Opening 20 Aug 2015
Writing credits: Kurt Sutter
Principal actors: Jake Gyllenhaal, Rachel McAdams, Oona Laurence, Forest Whitaker, 50 Cent
Among many contenders, Southpaw stands out because of its stalwart cast and fantastic camera work. Director Antoine Fuqua breathes fervor into Kurt Sutter’s screenplay – based on Sutter’s Sons of Anarchy – delivering a gripping film. Director of photography Mauro Fiore takes us up close and personal as Billy Hope battles challengers. Jake Gyllenhaal, pumped-up, tattooed and battered, wears posturing fierceness, exhaustion, and happiness to help us understand Billy’s magnetism and flaws. As Tick Wills, Forest Whitaker is practical, benevolent and manages, just, to balance life’s disappointments: “God must have some kind of plan, but I can’t figure out what it is.”
Winning the World Light Heavyweight title takes its toll on Billy; worried, Maureen’s (Rachel McAdams) acumen dictates a break. A strong force, “Mo” takes care of her man with wisdom beyond her years; even 10-year-old Leila (Oona Laurence) knows who takes care of whom. Following a terrible accident, grief-torn Billy slides into self-destructive despair. Only Leila’s placement with child services provokes slow-witted Billy to take a punch at straightening out. But a gruff retired great cannot be coerced; Tick offers levels of commitment the humiliated Billy grasps. His eventual comeback chance is more about winning the title Dad, than defeating the taunting, trashy Escobar (Miguel Gomez).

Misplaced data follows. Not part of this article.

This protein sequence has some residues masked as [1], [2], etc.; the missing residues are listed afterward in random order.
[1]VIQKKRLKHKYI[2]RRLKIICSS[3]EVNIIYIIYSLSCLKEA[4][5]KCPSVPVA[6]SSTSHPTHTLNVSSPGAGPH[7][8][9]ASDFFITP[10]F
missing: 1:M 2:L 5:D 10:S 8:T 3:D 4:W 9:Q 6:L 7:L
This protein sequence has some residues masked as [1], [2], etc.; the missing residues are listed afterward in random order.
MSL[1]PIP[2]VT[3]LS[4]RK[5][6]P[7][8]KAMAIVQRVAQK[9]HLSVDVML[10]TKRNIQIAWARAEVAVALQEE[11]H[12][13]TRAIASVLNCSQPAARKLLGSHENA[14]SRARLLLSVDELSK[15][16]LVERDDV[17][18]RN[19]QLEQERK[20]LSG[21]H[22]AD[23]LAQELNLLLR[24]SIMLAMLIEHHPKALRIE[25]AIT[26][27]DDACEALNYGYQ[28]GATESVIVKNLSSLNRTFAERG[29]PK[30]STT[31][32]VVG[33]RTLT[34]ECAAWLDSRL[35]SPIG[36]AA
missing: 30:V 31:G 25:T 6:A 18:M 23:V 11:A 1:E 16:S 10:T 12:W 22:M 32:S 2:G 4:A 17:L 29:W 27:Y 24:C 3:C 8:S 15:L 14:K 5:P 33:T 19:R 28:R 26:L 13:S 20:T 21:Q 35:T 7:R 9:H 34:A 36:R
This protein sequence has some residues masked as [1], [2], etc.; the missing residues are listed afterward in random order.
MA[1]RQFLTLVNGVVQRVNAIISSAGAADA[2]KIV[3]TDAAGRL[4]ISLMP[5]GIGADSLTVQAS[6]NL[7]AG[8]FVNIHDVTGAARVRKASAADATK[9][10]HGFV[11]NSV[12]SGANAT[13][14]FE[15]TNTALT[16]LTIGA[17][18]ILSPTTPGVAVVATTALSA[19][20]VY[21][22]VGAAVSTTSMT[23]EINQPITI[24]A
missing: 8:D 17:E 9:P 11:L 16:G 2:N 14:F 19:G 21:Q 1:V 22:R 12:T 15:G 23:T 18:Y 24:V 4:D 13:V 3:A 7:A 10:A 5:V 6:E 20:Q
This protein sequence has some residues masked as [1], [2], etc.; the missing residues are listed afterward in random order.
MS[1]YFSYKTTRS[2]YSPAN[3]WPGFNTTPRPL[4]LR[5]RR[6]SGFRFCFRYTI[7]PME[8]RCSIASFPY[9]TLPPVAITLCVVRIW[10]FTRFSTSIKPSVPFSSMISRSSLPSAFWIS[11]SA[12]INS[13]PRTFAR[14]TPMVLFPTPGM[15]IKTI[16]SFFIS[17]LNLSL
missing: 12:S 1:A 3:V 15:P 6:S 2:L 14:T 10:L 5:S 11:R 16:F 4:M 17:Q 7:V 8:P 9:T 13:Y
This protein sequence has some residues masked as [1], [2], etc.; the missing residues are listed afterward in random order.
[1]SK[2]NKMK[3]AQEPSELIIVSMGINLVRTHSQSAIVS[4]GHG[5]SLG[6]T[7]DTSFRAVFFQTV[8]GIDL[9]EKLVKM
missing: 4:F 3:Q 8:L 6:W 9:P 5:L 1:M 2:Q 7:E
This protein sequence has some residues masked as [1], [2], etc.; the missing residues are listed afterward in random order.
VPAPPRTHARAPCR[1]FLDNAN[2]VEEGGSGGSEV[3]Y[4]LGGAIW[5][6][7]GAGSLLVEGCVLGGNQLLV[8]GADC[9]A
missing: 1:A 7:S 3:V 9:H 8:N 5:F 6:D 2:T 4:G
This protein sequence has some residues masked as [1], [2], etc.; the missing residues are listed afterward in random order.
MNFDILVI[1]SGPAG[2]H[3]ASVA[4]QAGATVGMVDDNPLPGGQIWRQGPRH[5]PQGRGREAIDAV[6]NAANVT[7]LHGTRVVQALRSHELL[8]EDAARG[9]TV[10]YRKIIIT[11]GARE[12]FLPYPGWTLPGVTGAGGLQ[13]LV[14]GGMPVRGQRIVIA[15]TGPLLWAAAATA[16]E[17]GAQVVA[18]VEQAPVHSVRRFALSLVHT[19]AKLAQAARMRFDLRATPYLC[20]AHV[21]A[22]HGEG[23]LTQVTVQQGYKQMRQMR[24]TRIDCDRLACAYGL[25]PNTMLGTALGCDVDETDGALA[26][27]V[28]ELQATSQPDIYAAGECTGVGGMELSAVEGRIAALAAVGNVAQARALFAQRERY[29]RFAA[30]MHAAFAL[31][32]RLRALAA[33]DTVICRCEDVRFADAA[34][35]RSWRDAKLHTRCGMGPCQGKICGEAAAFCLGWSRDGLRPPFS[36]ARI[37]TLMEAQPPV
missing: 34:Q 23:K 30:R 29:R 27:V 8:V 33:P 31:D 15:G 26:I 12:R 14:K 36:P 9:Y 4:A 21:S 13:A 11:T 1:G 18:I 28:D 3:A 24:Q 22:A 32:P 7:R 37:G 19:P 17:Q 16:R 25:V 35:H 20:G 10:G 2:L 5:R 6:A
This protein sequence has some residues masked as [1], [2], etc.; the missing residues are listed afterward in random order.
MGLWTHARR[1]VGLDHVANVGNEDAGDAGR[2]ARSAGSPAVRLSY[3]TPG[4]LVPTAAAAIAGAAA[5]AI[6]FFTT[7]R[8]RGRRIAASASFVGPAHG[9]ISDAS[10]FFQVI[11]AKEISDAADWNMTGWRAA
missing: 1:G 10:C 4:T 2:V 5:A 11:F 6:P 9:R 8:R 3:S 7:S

James Horner’s (final) fluctuating and fitting multiple-moods score counterbalances Fiore’s dark, cutting camerawork. Fuqua invests in fleshing out the characters, the cast in well-crafted performances. John Refoua’s editing maneuvers between electrifying and emotive, erasing any boxer-film stigma; the story offers few surprises, but has clout in the telling. Yes, machismo dynamics dominate, but McAdams’ nuanced – sexy, intelligent, nonjudgmental, and loving – Maureen, and Laurence’s breakthrough portrayal of Leila, counterweight Gyllenhaal’s powerhouse performance. Southpaw’s winning blow is an unlikely pairing that dominates outside the ring, delivering summer fare worthy of a ringside seat. (Marinell Haegelin)